Erin, Oh Erin.

A poem by Thomas Moore

Like the bright lamp, that shone in Kildare's holy fane,[1]
And burn'd thro' long ages of darkness and storm,
Is the heart that sorrows have frowned on in vain,
Whose spirit outlives them, unfading and warm.
Erin, oh Erin, thus bright thro' the tears
Of a long night of bondage, thy spirit appears.

The nations have fallen, and thou still art young,
Thy sun is but rising, when others are set;
And tho' slavery's cloud o'er thy morning hath hung,
The full noon of freedom shall beam round thee yet.
Erin, oh Erin, tho' long in the shade,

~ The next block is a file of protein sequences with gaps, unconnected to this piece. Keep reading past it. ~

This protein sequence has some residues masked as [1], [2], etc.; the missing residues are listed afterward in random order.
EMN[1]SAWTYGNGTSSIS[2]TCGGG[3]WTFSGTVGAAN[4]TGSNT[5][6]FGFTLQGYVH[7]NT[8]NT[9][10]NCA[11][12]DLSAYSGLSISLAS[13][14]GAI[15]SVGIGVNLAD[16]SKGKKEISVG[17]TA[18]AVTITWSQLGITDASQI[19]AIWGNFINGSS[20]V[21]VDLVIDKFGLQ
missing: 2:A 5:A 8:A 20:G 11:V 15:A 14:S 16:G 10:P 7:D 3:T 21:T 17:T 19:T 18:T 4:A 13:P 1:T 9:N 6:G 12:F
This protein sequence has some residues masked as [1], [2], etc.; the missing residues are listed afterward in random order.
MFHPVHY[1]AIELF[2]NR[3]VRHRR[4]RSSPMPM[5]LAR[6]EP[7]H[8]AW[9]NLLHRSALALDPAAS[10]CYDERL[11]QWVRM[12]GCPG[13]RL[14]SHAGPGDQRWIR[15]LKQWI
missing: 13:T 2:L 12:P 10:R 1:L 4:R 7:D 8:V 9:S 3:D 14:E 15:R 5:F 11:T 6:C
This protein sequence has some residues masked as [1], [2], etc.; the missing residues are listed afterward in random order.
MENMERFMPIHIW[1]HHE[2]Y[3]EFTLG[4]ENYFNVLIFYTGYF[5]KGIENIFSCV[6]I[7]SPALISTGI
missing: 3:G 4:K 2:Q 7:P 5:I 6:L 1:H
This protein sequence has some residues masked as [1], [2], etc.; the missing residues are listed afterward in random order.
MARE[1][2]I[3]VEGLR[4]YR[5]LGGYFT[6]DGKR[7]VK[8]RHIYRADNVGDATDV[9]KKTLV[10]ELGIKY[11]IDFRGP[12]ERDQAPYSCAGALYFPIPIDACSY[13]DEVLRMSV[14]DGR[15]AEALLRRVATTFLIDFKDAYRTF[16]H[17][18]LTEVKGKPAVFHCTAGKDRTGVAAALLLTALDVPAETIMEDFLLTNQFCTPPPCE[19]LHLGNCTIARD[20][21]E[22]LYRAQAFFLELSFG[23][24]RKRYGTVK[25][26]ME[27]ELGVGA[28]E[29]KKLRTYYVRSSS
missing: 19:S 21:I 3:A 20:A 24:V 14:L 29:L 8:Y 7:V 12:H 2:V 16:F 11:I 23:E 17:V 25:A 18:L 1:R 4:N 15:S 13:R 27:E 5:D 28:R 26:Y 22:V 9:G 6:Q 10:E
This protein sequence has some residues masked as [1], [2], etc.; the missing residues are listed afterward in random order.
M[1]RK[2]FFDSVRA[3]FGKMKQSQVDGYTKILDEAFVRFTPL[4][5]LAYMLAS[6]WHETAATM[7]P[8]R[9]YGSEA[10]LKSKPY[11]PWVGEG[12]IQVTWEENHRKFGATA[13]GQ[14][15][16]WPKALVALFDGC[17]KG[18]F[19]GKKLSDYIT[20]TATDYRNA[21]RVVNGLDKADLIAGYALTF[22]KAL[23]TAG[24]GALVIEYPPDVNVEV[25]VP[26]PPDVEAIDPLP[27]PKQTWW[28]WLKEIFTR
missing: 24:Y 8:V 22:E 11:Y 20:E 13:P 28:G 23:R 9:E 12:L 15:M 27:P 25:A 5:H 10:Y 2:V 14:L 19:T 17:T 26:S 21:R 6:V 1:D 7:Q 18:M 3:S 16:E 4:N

Thy star will shine out when the proudest shall fade.

Unchilled by the rain, and unwaked by the wind,
The lily lies sleeping thro' winter's cold hour,
Till Spring's light touch her fetters unbind,
And daylight and liberty bless the young flower.
Thus Erin, oh Erin, thy winter is past,
And the hope that lived thro' it shall blossom at last.

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